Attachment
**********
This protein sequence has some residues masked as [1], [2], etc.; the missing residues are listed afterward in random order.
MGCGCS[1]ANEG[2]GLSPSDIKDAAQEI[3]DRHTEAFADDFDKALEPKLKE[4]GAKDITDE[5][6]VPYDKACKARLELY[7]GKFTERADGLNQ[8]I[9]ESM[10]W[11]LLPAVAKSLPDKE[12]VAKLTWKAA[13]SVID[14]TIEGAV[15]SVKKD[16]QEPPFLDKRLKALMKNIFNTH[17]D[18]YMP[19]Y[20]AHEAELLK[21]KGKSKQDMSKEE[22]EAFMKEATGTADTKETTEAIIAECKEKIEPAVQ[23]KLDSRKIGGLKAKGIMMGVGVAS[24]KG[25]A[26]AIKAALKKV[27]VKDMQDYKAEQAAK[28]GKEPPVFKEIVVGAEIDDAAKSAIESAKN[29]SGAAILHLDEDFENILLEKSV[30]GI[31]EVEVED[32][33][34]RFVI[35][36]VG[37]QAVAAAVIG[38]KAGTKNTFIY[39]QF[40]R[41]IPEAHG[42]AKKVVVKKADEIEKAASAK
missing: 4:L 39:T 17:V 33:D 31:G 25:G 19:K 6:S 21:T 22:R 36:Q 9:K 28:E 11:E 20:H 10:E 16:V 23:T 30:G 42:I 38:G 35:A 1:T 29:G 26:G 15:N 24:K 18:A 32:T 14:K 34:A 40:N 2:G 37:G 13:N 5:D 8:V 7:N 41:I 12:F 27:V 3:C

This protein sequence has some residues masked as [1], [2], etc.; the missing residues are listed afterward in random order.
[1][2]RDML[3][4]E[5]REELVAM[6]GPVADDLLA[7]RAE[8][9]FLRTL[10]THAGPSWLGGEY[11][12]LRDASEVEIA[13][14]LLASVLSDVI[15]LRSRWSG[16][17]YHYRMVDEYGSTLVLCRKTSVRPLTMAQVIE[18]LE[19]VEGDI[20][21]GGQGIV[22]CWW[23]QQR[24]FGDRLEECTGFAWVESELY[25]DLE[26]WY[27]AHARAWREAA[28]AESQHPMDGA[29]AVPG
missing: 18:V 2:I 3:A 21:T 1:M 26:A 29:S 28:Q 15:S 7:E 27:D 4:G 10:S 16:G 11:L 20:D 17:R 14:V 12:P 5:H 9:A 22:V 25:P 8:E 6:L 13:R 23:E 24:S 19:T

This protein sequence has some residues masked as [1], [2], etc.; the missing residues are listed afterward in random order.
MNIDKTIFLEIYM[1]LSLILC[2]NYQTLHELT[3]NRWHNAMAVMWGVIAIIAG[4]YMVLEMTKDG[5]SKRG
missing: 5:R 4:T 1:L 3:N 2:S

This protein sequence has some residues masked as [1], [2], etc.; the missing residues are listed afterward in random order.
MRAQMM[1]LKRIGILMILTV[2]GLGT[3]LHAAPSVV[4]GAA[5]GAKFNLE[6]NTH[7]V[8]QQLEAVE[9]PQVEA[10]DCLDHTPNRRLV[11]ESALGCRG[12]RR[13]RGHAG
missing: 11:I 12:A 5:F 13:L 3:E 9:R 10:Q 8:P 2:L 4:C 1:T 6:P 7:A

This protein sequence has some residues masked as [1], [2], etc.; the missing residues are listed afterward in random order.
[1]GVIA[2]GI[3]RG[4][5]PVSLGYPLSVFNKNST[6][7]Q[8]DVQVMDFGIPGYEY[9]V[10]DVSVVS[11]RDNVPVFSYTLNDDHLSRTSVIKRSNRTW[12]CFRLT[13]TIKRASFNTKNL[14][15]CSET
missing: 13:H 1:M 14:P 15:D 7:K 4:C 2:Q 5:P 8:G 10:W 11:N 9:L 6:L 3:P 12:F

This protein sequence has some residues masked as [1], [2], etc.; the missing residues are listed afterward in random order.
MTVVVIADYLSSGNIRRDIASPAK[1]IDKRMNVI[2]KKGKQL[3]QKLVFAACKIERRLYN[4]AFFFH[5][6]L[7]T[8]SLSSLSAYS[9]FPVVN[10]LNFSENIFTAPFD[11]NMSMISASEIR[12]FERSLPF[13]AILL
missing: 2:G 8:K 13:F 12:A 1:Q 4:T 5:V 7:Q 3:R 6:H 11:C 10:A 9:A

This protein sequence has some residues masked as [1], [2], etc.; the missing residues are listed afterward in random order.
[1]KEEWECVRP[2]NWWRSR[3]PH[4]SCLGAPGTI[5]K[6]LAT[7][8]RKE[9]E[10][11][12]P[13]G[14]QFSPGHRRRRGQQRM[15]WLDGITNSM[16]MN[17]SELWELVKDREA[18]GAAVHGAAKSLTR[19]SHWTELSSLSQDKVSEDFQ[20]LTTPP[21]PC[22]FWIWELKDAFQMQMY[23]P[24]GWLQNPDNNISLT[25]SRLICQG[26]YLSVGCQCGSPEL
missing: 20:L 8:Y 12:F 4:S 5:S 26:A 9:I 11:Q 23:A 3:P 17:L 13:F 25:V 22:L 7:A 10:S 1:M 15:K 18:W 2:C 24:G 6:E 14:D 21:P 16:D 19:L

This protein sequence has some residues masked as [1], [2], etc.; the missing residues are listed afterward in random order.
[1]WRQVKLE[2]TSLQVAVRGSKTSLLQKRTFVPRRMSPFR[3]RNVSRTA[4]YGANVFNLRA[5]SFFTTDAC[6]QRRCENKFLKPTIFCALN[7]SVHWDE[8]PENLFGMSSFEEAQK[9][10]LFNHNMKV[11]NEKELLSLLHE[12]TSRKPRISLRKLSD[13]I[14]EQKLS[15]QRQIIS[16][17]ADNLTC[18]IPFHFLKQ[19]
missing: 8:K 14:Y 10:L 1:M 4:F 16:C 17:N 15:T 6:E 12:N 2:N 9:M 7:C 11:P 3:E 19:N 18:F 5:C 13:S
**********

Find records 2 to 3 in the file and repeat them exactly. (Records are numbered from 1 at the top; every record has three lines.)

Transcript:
This protein sequence has some residues masked as [1], [2], etc.; the missing residues are listed afterward in random order.
[1][2]RDML[3][4]E[5]REELVAM[6]GPVADDLLA[7]RAE[8][9]FLRTL[10]THAGPSWLGGEY[11][12]LRDASEVEIA[13][14]LLASVLSDVI[15]LRSRWSG[16][17]YHYRMVDEYGSTLVLCRKTSVRPLTMAQVIE[18]LE[19]VEGDI[20][21]GGQGIV[22]CWW[23]QQR[24]FGDRLEECTGFAWVESELY[25]DLE[26]WY[27]AHARAWREAA[28]AESQHPMDGA[29]AVPG
missing: 18:V 2:I 3:A 21:T 1:M 26:A 29:S 28:Q 15:S 7:E 27:D 4:G 10:S 16:G 11:L 20:D 17:R 14:V 12:P 5:H 9:A 22:V 25:P 8:E 6:L 13:R 23:E 24:S 19:T

This protein sequence has some residues masked as [1], [2], etc.; the missing residues are listed afterward in random order.
MNIDKTIFLEIYM[1]LSLILC[2]NYQTLHELT[3]NRWHNAMAVMWGVIAIIAG[4]YMVLEMTKDG[5]SKRG
missing: 5:R 4:T 1:L 3:N 2:S